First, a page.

This prospective, cross-sectional epidemiological study will implement a developmental surveillance system to determine the prevalence of ASD in early childhood using a community-based screening and diagnostic protocol developed and evaluated by the FIRST WORDS(r) Project. Children will be recruited from a representative population-based sample of over 16,000 children born between April 2006 and March 2010 in 12 contiguous counties in the panhandle of Florida, who will be screened with a broadband parent-report surveillance checklist between 9 and 18 months of age. All children who fail and randomly selected children who pass the broadband screen will be invited to complete an autism-specific screen between 10 and 18 months. Two autism-specific screening tools will be used, one based on parent report and one based on an interactive videotaped systematic observation. Case ascertainment will be based a diagnostic evaluation to confirm or rule out ASD at 18 and 30 months of age with children who fail the autism-specific screen. In preliminary studies using this developmental surveillance system in Leon County, 67 children have been identified to date from a prospective sample of over 6,410 children screened between 6 and 24 months who have received a diagnosis of ASD at 30 months of age or older;64 received a positive broadband screen and 66 a positive autism-specific screen. The following research aims will be addressed: 1) to determine the prevalence of ASD at two ages in early childhood, 18 and 30 months, and two birth cohorts;2) to estimate validity measures of the broadband parent report and autism-specific screening tools;3) to compare the autism-specific parent-report screening tool with the autism-specific interactive screening tool;4) to describe demographic and developmental characteristics of this cross-sectional sample, which will include about 1/2 the birth rate of 2 small urban and 10 surrounding rural counties;and 5) to identify barriers that may impede and strategies to improve the screening and referral process for parents and professionals. Focus groups will be conducted with parents and professionals to seek input on how to improve the screening process and offer better ways to share information about initial diagnosis and access to services.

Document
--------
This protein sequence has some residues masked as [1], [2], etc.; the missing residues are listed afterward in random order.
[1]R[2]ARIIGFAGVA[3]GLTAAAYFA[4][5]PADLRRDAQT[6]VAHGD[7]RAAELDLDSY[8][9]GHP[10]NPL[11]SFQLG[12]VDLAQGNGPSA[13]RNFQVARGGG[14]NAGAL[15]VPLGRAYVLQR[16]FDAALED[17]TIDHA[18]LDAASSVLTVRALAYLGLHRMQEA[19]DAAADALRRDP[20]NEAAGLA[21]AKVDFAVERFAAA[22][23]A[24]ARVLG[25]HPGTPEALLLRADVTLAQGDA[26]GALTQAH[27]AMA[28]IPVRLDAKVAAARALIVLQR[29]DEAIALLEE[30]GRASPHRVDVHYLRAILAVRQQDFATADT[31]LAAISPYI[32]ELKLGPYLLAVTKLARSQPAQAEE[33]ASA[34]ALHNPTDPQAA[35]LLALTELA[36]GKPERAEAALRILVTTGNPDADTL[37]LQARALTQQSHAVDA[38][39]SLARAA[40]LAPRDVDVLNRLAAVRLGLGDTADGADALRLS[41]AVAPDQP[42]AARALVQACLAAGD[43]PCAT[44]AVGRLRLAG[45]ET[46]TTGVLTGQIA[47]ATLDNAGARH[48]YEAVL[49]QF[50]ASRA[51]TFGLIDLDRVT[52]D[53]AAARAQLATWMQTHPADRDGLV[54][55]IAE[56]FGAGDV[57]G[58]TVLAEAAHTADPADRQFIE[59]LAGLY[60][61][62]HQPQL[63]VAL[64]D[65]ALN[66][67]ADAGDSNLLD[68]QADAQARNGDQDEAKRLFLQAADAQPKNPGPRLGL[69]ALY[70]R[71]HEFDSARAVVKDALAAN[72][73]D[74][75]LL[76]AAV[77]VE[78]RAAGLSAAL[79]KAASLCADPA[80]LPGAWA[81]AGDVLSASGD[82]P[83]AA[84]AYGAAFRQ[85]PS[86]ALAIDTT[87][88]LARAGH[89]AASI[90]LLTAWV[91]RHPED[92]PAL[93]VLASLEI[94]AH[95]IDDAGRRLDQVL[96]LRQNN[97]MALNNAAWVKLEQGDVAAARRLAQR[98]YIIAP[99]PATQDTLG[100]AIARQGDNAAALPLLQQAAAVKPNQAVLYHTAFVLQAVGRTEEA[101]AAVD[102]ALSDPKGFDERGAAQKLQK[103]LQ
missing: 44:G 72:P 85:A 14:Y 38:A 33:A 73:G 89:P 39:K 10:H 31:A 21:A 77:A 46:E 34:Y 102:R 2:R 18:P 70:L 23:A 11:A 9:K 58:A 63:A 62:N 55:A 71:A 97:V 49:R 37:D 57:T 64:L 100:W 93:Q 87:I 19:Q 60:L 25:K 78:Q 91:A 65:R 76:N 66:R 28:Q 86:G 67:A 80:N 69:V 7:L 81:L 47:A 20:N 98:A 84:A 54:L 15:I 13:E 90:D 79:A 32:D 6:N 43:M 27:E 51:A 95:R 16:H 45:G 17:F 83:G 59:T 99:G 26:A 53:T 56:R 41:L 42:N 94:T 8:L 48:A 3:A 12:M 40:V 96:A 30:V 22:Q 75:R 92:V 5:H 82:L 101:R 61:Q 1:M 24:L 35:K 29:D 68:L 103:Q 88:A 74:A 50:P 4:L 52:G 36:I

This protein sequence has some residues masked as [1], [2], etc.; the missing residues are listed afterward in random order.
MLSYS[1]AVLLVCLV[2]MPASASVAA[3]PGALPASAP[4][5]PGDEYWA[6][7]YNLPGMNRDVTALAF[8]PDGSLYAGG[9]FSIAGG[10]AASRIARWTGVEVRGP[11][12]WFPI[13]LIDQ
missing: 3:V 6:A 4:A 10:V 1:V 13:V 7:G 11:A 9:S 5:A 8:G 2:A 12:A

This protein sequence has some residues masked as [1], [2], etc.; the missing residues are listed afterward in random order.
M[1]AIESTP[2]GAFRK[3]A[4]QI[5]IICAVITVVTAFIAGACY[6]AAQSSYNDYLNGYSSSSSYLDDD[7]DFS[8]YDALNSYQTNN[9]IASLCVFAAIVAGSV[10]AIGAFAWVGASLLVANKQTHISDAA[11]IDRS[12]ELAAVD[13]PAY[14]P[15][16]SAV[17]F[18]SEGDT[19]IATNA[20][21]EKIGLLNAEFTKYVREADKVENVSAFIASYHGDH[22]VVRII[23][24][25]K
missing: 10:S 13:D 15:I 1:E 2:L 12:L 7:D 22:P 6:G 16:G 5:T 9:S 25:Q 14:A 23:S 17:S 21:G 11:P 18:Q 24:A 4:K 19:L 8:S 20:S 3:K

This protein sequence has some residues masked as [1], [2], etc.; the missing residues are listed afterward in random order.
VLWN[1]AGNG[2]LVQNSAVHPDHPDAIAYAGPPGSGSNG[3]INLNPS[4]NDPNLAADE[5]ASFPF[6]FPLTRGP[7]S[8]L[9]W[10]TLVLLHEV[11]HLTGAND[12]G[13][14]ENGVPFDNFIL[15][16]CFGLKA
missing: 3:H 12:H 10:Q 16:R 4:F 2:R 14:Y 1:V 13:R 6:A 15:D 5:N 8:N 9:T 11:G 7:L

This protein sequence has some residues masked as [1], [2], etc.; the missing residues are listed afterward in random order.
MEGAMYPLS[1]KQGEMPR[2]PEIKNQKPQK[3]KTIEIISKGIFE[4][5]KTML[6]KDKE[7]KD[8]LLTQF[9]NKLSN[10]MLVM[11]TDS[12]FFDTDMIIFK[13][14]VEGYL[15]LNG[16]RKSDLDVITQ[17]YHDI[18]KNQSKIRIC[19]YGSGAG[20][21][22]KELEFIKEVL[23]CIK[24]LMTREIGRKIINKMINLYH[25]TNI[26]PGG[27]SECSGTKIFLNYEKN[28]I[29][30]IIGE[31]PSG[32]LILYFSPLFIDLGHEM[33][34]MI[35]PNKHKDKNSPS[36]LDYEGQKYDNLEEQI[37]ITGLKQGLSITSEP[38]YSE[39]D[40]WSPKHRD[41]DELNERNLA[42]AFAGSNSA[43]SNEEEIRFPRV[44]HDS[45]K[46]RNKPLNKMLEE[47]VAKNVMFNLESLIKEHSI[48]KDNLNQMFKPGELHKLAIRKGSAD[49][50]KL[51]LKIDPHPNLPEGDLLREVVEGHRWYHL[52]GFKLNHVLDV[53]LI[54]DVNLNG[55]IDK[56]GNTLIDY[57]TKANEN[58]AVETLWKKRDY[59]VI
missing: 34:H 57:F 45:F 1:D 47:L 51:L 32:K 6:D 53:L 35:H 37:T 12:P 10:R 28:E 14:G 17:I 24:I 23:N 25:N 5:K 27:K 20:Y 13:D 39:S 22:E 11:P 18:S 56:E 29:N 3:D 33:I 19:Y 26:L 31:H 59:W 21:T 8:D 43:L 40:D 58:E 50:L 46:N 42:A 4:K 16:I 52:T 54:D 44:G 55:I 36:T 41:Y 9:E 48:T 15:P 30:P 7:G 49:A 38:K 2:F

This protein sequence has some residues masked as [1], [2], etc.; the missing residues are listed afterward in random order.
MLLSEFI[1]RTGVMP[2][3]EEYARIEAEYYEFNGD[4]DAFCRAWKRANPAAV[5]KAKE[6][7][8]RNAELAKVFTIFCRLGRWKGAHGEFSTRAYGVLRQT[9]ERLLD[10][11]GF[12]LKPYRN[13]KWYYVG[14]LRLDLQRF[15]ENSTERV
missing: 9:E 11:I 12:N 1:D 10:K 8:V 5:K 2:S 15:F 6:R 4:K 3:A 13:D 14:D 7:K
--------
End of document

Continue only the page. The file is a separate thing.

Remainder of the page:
National Institute of Health (NIH)
Centers for Disease Control and Prevention (NCBDD)
Research Project--Cooperative Agreements (U01)
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Special Emphasis Panel (ZCD1-SMW (06))
Program Officer
Irannejad, Nassi
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Florida State University
Schools of Arts and Sciences
United States
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